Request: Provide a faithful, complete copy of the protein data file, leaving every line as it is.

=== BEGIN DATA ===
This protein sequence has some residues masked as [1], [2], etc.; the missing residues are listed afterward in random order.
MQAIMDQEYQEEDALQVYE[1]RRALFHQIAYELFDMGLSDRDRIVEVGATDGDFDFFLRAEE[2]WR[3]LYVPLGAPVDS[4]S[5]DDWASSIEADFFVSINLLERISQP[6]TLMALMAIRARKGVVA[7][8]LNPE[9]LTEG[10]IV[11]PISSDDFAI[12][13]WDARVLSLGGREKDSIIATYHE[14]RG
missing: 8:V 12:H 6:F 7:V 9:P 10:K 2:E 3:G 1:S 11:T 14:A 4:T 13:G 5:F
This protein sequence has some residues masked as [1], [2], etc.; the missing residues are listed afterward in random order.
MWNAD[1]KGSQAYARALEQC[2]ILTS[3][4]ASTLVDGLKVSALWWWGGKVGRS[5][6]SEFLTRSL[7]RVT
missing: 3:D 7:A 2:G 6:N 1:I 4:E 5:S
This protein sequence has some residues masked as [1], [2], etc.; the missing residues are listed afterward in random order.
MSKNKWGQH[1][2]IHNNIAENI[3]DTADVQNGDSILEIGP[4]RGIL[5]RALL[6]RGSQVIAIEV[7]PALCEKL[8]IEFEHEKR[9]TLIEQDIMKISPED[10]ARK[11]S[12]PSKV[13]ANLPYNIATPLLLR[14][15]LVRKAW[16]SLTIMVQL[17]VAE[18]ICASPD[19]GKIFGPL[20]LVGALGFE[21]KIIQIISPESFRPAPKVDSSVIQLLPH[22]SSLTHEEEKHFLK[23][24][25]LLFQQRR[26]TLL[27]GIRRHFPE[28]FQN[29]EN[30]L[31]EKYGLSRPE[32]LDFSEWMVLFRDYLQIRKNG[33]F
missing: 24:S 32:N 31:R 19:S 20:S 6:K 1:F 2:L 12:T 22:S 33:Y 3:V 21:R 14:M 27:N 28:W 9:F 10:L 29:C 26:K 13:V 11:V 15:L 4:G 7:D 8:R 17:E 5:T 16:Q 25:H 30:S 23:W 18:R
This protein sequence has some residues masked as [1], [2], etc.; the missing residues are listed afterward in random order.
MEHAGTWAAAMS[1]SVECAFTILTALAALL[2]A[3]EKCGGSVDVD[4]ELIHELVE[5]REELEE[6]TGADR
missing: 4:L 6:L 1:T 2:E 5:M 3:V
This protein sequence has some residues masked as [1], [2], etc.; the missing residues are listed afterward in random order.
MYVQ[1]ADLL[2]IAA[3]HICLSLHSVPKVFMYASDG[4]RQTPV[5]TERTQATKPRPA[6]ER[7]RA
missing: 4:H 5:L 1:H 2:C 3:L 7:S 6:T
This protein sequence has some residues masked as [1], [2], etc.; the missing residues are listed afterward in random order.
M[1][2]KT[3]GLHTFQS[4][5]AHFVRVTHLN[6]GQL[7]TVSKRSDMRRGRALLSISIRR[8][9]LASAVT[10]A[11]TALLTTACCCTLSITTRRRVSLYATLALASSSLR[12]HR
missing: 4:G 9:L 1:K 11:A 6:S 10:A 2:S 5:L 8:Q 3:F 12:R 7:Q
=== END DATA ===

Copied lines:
This protein sequence has some residues masked as [1], [2], etc.; the missing residues are listed afterward in random order.
MQAIMDQEYQEEDALQVYE[1]RRALFHQIAYELFDMGLSDRDRIVEVGATDGDFDFFLRAEE[2]WR[3]LYVPLGAPVDS[4]S[5]DDWASSIEADFFVSINLLERISQP[6]TLMALMAIRARKGVVA[7][8]LNPE[9]LTEG[10]IV[11]PISSDDFAI[12][13]WDARVLSLGGREKDSIIATYHE[14]RG
missing: 8:V 12:H 6:F 7:V 9:P 10:K 2:E 3:G 1:S 11:T 14:A 4:T 13:G 5:F
This protein sequence has some residues masked as [1], [2], etc.; the missing residues are listed afterward in random order.
MWNAD[1]KGSQAYARALEQC[2]ILTS[3][4]ASTLVDGLKVSALWWWGGKVGRS[5][6]SEFLTRSL[7]RVT
missing: 3:D 7:A 2:G 6:N 1:I 4:E 5:S
This protein sequence has some residues masked as [1], [2], etc.; the missing residues are listed afterward in random order.
MSKNKWGQH[1][2]IHNNIAENI[3]DTADVQNGDSILEIGP[4]RGIL[5]RALL[6]RGSQVIAIEV[7]PALCEKL[8]IEFEHEKR[9]TLIEQDIMKISPED[10]ARK[11]S[12]PSKV[13]ANLPYNIATPLLLR[14][15]LVRKAW[16]SLTIMVQL[17]VAE[18]ICASPD[19]GKIFGPL[20]LVGALGFE[21]KIIQIISPESFRPAPKVDSSVIQLLPH[22]SSLTHEEEKHFLK[23][24][25]LLFQQRR[26]TLL[27]GIRRHFPE[28]FQN[29]EN[30]L[31]EKYGLSRPE[32]LDFSEWMVLFRDYLQIRKNG[33]F
missing: 24:S 32:N 31:R 19:S 20:S 6:K 1:F 2:L 12:T 22:S 33:Y 3:V 21:R 14:M 27:N 28:W 9:F 10:L 29:C 26:K 13:V 11:V 15:L 4:G 7:D 8:R 17:E 5:T 16:Q 25:H 30:S 23:W 18:R
This protein sequence has some residues masked as [1], [2], etc.; the missing residues are listed afterward in random order.
MEHAGTWAAAMS[1]SVECAFTILTALAALL[2]A[3]EKCGGSVDVD[4]ELIHELVE[5]REELEE[6]TGADR
missing: 4:L 6:L 1:T 2:E 5:M 3:V
This protein sequence has some residues masked as [1], [2], etc.; the missing residues are listed afterward in random order.
MYVQ[1]ADLL[2]IAA[3]HICLSLHSVPKVFMYASDG[4]RQTPV[5]TERTQATKPRPA[6]ER[7]RA
missing: 4:H 5:L 1:H 2:C 3:L 7:S 6:T
This protein sequence has some residues masked as [1], [2], etc.; the missing residues are listed afterward in random order.
M[1][2]KT[3]GLHTFQS[4][5]AHFVRVTHLN[6]GQL[7]TVSKRSDMRRGRALLSISIRR[8][9]LASAVT[10]A[11]TALLTTACCCTLSITTRRRVSLYATLALASSSLR[12]HR
missing: 4:G 9:L 1:K 11:A 6:S 10:A 2:S 5:L 8:Q 3:F 12:R 7:Q